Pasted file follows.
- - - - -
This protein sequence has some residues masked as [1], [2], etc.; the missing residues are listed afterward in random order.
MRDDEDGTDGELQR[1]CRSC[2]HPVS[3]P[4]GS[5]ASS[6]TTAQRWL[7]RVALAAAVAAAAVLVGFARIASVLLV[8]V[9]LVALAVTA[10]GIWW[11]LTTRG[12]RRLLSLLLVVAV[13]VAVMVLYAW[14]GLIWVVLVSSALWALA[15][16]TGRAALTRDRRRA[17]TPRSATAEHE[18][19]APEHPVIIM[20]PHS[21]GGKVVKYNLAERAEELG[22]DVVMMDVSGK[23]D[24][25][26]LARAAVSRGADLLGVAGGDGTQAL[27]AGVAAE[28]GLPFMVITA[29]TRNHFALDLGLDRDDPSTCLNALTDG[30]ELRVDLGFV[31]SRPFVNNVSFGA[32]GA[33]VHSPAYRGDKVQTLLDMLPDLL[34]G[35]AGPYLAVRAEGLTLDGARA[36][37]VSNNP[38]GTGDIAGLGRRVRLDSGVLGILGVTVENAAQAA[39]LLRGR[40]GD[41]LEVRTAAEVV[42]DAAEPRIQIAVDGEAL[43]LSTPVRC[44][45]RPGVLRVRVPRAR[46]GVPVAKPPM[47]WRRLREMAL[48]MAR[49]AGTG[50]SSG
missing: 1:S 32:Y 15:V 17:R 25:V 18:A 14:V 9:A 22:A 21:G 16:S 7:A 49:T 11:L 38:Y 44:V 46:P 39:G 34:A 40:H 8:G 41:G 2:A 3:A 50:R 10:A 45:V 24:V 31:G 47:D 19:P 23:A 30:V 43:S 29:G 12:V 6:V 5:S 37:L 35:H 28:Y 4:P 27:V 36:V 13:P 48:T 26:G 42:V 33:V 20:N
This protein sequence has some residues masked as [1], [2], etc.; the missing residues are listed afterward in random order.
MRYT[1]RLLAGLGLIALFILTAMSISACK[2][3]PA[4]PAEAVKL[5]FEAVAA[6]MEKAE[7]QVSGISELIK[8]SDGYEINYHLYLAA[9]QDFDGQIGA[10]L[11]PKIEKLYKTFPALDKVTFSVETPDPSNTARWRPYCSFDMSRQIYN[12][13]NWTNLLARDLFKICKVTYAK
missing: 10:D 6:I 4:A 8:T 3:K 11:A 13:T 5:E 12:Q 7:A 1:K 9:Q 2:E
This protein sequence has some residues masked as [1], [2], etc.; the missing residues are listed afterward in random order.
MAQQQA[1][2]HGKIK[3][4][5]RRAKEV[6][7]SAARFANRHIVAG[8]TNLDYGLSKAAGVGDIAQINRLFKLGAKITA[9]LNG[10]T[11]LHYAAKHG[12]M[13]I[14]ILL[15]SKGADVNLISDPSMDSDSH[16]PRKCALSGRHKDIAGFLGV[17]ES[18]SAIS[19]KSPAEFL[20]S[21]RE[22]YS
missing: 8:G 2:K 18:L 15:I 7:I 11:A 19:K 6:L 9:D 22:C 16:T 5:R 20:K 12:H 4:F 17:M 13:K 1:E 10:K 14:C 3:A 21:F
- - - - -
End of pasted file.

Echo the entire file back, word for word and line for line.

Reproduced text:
This protein sequence has some residues masked as [1], [2], etc.; the missing residues are listed afterward in random order.
MRDDEDGTDGELQR[1]CRSC[2]HPVS[3]P[4]GS[5]ASS[6]TTAQRWL[7]RVALAAAVAAAAVLVGFARIASVLLV[8]V[9]LVALAVTA[10]GIWW[11]LTTRG[12]RRLLSLLLVVAV[13]VAVMVLYAW[14]GLIWVVLVSSALWALA[15][16]TGRAALTRDRRRA[17]TPRSATAEHE[18][19]APEHPVIIM[20]PHS[21]GGKVVKYNLAERAEELG[22]DVVMMDVSGK[23]D[24][25][26]LARAAVSRGADLLGVAGGDGTQAL[27]AGVAAE[28]GLPFMVITA[29]TRNHFALDLGLDRDDPSTCLNALTDG[30]ELRVDLGFV[31]SRPFVNNVSFGA[32]GA[33]VHSPAYRGDKVQTLLDMLPDLL[34]G[35]AGPYLAVRAEGLTLDGARA[36][37]VSNNP[38]GTGDIAGLGRRVRLDSGVLGILGVTVENAAQAA[39]LLRGR[40]GD[41]LEVRTAAEVV[42]DAAEPRIQIAVDGEAL[43]LSTPVRC[44][45]RPGVLRVRVPRAR[46]GVPVAKPPM[47]WRRLREMAL[48]MAR[49]AGTG[50]SSG
missing: 1:S 32:Y 15:V 17:R 25:V 18:A 14:V 9:A 22:A 21:G 16:S 7:A 49:T 11:L 38:Y 44:V 46:P 39:G 34:A 40:H 8:G 41:G 2:A 3:A 50:R 10:A 45:V 24:V 31:G 47:D 19:P 23:A 30:V 43:S 29:G 12:V 6:V 5:S 37:L 35:H 28:Y 4:P 27:V 36:V 13:P 48:T 26:G 42:V 33:V 20:N
This protein sequence has some residues masked as [1], [2], etc.; the missing residues are listed afterward in random order.
MRYT[1]RLLAGLGLIALFILTAMSISACK[2][3]PA[4]PAEAVKL[5]FEAVAA[6]MEKAE[7]QVSGISELIK[8]SDGYEINYHLYLAA[9]QDFDGQIGA[10]L[11]PKIEKLYKTFPALDKVTFSVETPDPSNTARWRPYCSFDMSRQIYN[12][13]NWTNLLARDLFKICKVTYAK
missing: 10:D 6:I 4:A 8:T 3:K 11:A 13:T 5:E 12:Q 7:A 1:K 9:Q 2:E
This protein sequence has some residues masked as [1], [2], etc.; the missing residues are listed afterward in random order.
MAQQQA[1][2]HGKIK[3][4][5]RRAKEV[6][7]SAARFANRHIVAG[8]TNLDYGLSKAAGVGDIAQINRLFKLGAKITA[9]LNG[10]T[11]LHYAAKHG[12]M[13]I[14]ILL[15]SKGADVNLISDPSMDSDSH[16]PRKCALSGRHKDIAGFLGV[17]ES[18]SAIS[19]KSPAEFL[20]S[21]RE[22]YS
missing: 8:G 2:K 18:L 15:I 7:I 11:A 19:K 6:L 9:D 22:C 16:T 5:R 20:K 12:H 4:F 17:M 13:K 1:E 10:K 14:C 3:A 21:F